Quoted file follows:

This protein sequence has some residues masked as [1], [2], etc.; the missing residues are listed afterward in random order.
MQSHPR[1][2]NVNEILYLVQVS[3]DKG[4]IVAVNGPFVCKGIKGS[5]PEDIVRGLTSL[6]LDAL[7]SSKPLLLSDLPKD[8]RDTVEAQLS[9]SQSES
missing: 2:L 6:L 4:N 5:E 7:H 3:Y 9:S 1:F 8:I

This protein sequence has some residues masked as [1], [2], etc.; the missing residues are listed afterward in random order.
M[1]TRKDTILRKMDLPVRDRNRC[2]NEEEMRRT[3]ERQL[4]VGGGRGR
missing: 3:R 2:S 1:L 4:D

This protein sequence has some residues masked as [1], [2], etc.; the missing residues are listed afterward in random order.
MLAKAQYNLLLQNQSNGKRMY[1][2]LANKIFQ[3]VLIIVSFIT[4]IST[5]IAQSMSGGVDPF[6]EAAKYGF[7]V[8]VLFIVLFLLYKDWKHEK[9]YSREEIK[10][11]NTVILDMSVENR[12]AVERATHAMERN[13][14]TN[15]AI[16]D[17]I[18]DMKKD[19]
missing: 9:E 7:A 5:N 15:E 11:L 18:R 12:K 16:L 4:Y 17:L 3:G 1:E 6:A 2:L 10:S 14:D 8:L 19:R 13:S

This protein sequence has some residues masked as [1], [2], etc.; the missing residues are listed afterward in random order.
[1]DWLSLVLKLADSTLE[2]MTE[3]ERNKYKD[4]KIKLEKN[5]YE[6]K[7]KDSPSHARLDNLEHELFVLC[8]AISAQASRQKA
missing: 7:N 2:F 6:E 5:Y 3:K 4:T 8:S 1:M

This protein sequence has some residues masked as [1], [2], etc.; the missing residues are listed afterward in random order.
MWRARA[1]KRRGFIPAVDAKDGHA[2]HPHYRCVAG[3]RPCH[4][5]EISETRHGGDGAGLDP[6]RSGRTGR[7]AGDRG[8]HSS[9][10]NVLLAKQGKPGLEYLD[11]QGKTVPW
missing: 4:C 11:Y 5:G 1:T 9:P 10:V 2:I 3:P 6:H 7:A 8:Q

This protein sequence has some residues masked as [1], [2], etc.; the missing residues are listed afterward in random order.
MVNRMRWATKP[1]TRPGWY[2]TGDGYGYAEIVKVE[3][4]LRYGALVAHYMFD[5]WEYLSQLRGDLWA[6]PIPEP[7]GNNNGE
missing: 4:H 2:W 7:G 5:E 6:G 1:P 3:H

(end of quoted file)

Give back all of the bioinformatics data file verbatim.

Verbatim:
This protein sequence has some residues masked as [1], [2], etc.; the missing residues are listed afterward in random order.
MQSHPR[1][2]NVNEILYLVQVS[3]DKG[4]IVAVNGPFVCKGIKGS[5]PEDIVRGLTSL[6]LDAL[7]SSKPLLLSDLPKD[8]RDTVEAQLS[9]SQSES
missing: 2:L 6:L 4:N 5:E 7:H 3:Y 9:S 1:F 8:I

This protein sequence has some residues masked as [1], [2], etc.; the missing residues are listed afterward in random order.
M[1]TRKDTILRKMDLPVRDRNRC[2]NEEEMRRT[3]ERQL[4]VGGGRGR
missing: 3:R 2:S 1:L 4:D

This protein sequence has some residues masked as [1], [2], etc.; the missing residues are listed afterward in random order.
MLAKAQYNLLLQNQSNGKRMY[1][2]LANKIFQ[3]VLIIVSFIT[4]IST[5]IAQSMSGGVDPF[6]EAAKYGF[7]V[8]VLFIVLFLLYKDWKHEK[9]YSREEIK[10][11]NTVILDMSVENR[12]AVERATHAMERN[13][14]TN[15]AI[16]D[17]I[18]DMKKD[19]
missing: 9:E 7:A 5:N 15:E 11:L 18:R 12:K 16:L 4:Y 17:L 3:G 1:E 6:A 2:L 10:S 14:D 8:L 19:R 13:S

This protein sequence has some residues masked as [1], [2], etc.; the missing residues are listed afterward in random order.
[1]DWLSLVLKLADSTLE[2]MTE[3]ERNKYKD[4]KIKLEKN[5]YE[6]K[7]KDSPSHARLDNLEHELFVLC[8]AISAQASRQKA
missing: 7:N 2:F 6:E 5:Y 3:K 4:T 8:S 1:M

This protein sequence has some residues masked as [1], [2], etc.; the missing residues are listed afterward in random order.
MWRARA[1]KRRGFIPAVDAKDGHA[2]HPHYRCVAG[3]RPCH[4][5]EISETRHGGDGAGLDP[6]RSGRTGR[7]AGDRG[8]HSS[9][10]NVLLAKQGKPGLEYLD[11]QGKTVPW
missing: 4:C 11:Y 5:G 1:T 9:P 10:V 2:I 3:P 6:H 7:A 8:Q

This protein sequence has some residues masked as [1], [2], etc.; the missing residues are listed afterward in random order.
MVNRMRWATKP[1]TRPGWY[2]TGDGYGYAEIVKVE[3][4]LRYGALVAHYMFD[5]WEYLSQLRGDLWA[6]PIPEP[7]GNNNGE
missing: 4:H 2:W 7:G 5:E 6:G 1:P 3:H